We all need to be understood, to have a voice, to be heard and to be valued. We all also need to allow these essentials to one another. If I feel I’ve been discounted in some may, I have good reason not discount the feelings, opinions and attitudes of others because I know how devastating this can be. At this writing, I don’t know what motivated the violence in Las Vegas twelve days ago. In this instance, the shooter seemed not to have cared about being understood. Still, his actions didn’t speak for the rest of us. Those victimized by his evil-doing and all of us who witnessed it do wish to be understood. We want it to be very clear that this must never happen again. How we communicate this and make ourselves understood on this issue is up to each of us.

Dear God, help us to understand one another and to make ourselves understood, especially by those whose voices can bring about meaningful change.

©2017 Mary Penich – All Rights Reserved

Consolers All

Grant that I may not so much seek
to be consoled as to console…

From The Prayer of St. Francis

When my husband worked as a hospice chaplain, he never ceased to be amazed by his patients and their loved ones. Though their days were numbered in double or single digits, Mike’s patients often spent them easing the burdens of those they’d soon leave behind. When these losses came to pass, many of those loved ones eased their pain by reaching out to others in some way. Parents who’ve lost children often deal with their experiences by offering support to others who are preparing to do the same. Though none of us can ever truly prepare for these things, the consolation offered by others who’ve “been there” somehow gets us through these unbearable circumstances. How amazing it is that the worst of our pain can result in such generous acts of love!

I think the efforts of those hospice patients and their loved ones offer worthy inspiration to all who’ve been left reeling in the aftermath of the Las Vegas tragedy. Though most of us were hundreds of miles away during that shooting, we felt its horror just the same. The challenge before each of us is to find ways to use this experience to better this world for ourselves and one another. The best consolation we can offer will come through our efforts to replace sadness with joy, despair with hope and hatred with love.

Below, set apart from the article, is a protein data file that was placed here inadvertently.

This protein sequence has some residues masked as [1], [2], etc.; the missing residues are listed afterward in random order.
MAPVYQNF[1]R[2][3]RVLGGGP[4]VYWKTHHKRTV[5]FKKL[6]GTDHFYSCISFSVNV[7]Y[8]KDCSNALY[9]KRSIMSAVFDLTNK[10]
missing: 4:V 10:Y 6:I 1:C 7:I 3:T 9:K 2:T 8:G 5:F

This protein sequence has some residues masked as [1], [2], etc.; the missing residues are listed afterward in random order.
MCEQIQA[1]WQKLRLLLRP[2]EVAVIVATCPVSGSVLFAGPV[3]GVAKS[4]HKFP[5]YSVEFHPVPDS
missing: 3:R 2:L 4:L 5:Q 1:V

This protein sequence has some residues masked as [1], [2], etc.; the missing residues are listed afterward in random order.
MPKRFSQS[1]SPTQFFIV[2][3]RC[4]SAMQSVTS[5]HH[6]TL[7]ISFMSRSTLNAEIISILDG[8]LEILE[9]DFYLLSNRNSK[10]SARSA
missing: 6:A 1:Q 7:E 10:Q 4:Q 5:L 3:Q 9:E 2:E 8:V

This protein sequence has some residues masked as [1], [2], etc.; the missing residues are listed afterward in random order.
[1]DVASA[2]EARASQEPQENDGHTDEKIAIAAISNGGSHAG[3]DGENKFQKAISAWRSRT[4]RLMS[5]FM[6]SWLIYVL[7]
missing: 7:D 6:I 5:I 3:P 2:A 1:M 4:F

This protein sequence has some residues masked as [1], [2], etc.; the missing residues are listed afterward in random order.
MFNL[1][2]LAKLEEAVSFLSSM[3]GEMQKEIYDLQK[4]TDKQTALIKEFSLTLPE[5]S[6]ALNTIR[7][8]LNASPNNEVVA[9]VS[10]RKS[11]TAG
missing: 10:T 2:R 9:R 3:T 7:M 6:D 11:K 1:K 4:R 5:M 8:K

Dear God, be with us as we do all we can to console this world by becoming instruments of your peace and your love.

©2017 Mary Penich – All Rights Reserved

Light The Way

Lord, make me an instrument of your peace.
Where there is hatred, let me so love;
where there is injury, pardon;
where there is doubt, faith;
where there is despair, hope;
where there is darkness, light…

From The Prayer of St. Francis

Throughout the days after the Las Vegas tragedy, law enforcement, newscasters and most of us wondered together about the assailant’s motives. I can shed no light on this quandary as I’ve too often asked myself, “Why did I do that?” or “Why did I say that?” or “Why do I feel this way?” Sometimes, I’m certain of the reasons I’ve responded to circumstances in a given way. At other times, I truly don’t understand. I can tell you that I responded to the melee which unfolded in Las Vegas with a deeply pained heart. Like everyone else, I wondered aloud, “Why?”

Today, I care much less about this particular man’s reasoning than I do about the rest of our perspectives on things. This man is dealing with whatever drove him to kill in the hereafter. I’m relieved to leave this in God’s domain because I wouldn’t know where to begin. As for the rest of us, it seems to me that time is of the essence. Somehow, we must find ways to counter the darkness in this world with the light of love. If we wish to live in a brighter, happier and more hopeful world, each of us must do our best to light the way as only we can.

Lord, make me an instrument of your peace.
Where there is hatred, let me sow love;
where there is injury, pardon;
where there is doubt, faith;
where there is despair, hope;
where there is darkness, light..

©2017 Mary Penich – All Rights Reserved